Three high school student siblings, Aqib, Nahin and Samin Chowdhury, have ambitions to be in healthcare. As part of a program through the Washoe County School District, these three juniors are working with nurses and other healthcare professionals to see what it’s like to be on the front lines of patient care.
It was 17 years ago – on Christmas Day, to be exact – that Aqib, Nahin and Samin Chowdhury were born at Renown Regional Medical Center. Flash forward to now, and the Chowdhury triplets are walking those same hospital halls and learning the building blocks of what could be their lifelong careers in healthcare.
The three Chowdhurys are members of Washoe County’s Gifted and Talented Education program (GATE). The GATE program runs the entire spectrum of education from grade 3 through 12, but for juniors and seniors, there’s a chance to earn high school credit while volunteering for a local group or business.
All junior students at McQueen High School, the Chowdhurys are good examples of who the GATE program leaders are trying to find in order to boost students’ educations.
“We catch those kids who are ready to take on some additional challenge,” says Melissa LiCon, a GATE internship facilitator for high school. “We want to enhance their educational needs and let them accelerate their education through our internship model, and they are really ready to do that.”
A Great Opportunity
At first, it was just Aqib who was accepted into the GATE program. “He got a letter because his PSAT scores were really high,” Nahin says. “But, Samin and I heard about it through our mom (Shimu Chowdhury) who knew people who are already in the GATE program. So we both asked to be in it and got the applications.”
The three siblings were thrilled to be placed with Renown for their experience in GATE. Aqib and Nahin were already heading toward healthcare for their own life plan, while Samin says,“I might still choose engineering, but now that I’ve been here, I’m 90 percent sure I’m choosing healthcare.”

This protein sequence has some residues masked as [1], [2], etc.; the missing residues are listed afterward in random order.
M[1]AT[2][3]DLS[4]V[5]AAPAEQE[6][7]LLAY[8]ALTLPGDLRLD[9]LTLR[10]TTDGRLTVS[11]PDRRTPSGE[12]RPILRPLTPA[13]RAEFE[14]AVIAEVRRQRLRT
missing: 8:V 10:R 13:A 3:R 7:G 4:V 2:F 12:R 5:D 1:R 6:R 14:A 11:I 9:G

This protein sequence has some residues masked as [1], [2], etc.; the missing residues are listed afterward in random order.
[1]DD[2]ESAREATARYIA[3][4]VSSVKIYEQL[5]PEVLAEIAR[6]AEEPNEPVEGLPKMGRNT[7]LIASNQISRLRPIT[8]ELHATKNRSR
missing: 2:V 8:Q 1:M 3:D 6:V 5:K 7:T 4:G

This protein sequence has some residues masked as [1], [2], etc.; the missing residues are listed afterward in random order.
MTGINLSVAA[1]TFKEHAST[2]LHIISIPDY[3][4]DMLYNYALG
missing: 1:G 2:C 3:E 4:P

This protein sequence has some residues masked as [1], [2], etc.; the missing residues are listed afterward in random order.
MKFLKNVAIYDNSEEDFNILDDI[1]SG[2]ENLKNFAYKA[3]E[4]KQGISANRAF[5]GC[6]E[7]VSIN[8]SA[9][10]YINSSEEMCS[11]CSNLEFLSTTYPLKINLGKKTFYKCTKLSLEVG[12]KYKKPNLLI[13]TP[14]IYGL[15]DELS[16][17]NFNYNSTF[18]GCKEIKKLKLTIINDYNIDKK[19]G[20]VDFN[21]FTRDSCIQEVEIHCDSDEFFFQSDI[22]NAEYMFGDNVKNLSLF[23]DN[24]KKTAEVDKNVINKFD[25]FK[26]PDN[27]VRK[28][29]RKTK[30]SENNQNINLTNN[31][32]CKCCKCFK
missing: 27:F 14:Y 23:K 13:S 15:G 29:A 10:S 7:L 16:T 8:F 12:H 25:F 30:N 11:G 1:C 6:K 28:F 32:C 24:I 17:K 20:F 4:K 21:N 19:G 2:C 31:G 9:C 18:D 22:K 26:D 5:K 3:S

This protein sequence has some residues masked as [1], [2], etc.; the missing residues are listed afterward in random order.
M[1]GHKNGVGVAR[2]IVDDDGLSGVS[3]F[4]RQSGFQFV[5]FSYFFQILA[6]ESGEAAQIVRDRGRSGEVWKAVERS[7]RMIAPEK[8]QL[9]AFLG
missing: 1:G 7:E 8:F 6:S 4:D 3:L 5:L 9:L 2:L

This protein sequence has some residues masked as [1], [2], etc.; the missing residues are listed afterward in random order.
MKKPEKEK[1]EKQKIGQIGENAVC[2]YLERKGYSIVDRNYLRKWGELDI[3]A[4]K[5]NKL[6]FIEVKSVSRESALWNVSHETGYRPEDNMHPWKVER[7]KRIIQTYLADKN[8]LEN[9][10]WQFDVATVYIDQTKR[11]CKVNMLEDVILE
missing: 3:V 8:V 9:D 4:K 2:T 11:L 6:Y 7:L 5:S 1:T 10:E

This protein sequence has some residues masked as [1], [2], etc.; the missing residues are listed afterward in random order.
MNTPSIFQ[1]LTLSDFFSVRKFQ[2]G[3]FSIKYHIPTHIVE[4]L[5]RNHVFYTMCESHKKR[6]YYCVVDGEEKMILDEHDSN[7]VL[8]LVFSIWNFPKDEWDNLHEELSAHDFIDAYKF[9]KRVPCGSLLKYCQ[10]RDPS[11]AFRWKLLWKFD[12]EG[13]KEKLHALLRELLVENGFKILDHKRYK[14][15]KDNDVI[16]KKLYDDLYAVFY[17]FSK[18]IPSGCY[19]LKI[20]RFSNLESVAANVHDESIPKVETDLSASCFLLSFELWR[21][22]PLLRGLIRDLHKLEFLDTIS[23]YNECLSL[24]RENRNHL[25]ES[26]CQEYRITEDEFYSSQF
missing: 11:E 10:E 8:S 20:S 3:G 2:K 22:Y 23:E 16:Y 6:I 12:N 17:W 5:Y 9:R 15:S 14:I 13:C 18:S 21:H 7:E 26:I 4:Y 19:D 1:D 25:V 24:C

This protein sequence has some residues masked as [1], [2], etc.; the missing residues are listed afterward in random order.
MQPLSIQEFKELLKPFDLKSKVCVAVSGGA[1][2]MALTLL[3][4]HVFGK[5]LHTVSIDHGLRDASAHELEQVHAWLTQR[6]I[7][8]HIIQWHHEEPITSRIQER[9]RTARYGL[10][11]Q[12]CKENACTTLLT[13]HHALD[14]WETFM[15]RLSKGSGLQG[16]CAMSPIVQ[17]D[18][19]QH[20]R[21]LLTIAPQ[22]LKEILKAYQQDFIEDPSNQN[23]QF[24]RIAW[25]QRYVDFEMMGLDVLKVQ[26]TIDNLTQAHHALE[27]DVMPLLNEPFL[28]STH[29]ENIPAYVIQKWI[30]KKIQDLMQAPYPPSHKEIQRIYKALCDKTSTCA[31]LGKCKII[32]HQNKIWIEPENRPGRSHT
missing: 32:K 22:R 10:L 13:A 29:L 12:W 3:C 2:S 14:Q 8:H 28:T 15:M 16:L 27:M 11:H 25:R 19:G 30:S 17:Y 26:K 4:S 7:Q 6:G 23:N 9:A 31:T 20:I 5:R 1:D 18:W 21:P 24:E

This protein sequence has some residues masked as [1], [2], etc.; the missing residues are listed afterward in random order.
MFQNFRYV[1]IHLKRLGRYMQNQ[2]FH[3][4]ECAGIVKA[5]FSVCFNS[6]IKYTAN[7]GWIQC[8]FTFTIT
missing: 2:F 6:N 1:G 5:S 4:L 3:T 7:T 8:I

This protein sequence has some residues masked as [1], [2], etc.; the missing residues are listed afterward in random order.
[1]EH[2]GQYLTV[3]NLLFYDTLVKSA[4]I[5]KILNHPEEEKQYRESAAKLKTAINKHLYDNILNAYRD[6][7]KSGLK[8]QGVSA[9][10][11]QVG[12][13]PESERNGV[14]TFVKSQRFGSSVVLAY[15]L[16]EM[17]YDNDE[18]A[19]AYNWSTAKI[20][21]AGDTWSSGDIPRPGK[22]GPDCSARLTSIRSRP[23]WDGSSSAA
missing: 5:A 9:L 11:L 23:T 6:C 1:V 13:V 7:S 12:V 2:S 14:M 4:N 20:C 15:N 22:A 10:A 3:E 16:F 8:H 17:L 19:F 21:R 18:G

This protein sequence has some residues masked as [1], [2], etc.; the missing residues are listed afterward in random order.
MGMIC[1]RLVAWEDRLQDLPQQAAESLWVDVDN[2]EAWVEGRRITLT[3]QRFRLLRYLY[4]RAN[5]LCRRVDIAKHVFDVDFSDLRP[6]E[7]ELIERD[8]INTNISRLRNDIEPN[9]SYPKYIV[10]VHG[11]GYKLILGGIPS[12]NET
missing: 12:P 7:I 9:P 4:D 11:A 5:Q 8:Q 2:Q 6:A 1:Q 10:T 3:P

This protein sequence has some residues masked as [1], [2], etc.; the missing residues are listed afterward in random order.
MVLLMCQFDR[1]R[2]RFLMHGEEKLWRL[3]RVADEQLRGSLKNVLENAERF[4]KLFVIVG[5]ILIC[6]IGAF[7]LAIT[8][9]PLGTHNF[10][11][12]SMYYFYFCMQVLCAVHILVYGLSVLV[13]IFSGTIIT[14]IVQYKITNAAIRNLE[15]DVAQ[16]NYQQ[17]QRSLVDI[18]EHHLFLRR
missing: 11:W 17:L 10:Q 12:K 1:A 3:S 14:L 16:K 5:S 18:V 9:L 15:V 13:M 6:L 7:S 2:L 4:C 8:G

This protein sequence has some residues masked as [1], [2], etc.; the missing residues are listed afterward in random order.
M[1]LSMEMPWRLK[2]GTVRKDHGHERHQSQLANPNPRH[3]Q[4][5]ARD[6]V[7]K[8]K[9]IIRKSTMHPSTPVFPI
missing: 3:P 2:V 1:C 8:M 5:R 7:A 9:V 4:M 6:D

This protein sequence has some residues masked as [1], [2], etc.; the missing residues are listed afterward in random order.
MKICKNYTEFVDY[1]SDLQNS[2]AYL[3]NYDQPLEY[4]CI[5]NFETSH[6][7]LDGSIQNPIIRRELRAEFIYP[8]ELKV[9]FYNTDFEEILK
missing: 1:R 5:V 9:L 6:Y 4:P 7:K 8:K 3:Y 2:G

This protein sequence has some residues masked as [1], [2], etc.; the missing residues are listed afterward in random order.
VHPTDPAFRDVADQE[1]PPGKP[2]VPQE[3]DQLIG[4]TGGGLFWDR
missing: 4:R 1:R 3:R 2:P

For one of the Chowdhurys, there’s another benefit to the program. “Growing up, I’ve always been shy,” Nahin says, “and when I heard about a program that helps you get real-world experience, I automatically jumped on it. It’s really helped me to see if the medical field is right for me.”
Students Learn About Healthcare
Nahin was placed in the clinical laboratory, which has helped ease her shyness. “At first, I thought it would be really serious there, not a lot of talking going on. But by the second or third day, everyone was cracking jokes and involving me in the jokes. It’s been a great environment, really friendly,” she says.
In the lab, Nahin has been shadowing lab workers and setting up cultures. “It’s been therapeutic for me, to follow patterns and make sure you are doing everything right. You really get to take your time,” she says.
Samin was placed in an area with more patient interaction: labor and delivery.
“The very first day I walked in and they asked if I wanted to see a birth,” Samin says. “And, I was hesitant, but then I said, ‘Sure.’ It’s been a really cool experience seeing everything they do there, how everyone reacts and how the nurses react with the patients.”
Samin adds that it’s been interesting to see so many varied experiences in labor and delivery. “Every patient, when they give birth, they all have different stories. Every day it’s been a different experience and I love getting to hear the stories of all these people.”
An Amazing Experience
Aqib’s own work in GATE also varies from his sisters. He’s in cardiac telemetry, which he believes is perfect for his ultimate goal of being a cardiologist. “I’ve always been fascinated by the human body and how it works, and I’m not afraid of the sight of blood,” he says.
On his first day, Aqib says he was just taking it all in as he meet the nurses who would be his mentors on the unit. “Soon after that, I started doing stuff.”
He said that working on the unit has been a great experience. “It’s pretty much like all the stories you hear – it’s pretty serious there,” he says. “But, everyone’s been so helpful and nice.”
For her part, LiCon is impressed with Aqib, Nahin and Samin and their drive to learn if a career in healthcare is right for them.
“I think they are really exceptional young people in terms of maturity and their level of empathy,” LiCon says. “In general, they are really aware that healthcare is more of a calling in a way that not all professions are, in providing that emotional support and positive belief in helping people get better. I don’t see that awareness in every student at first, but I definitely see it with those three.”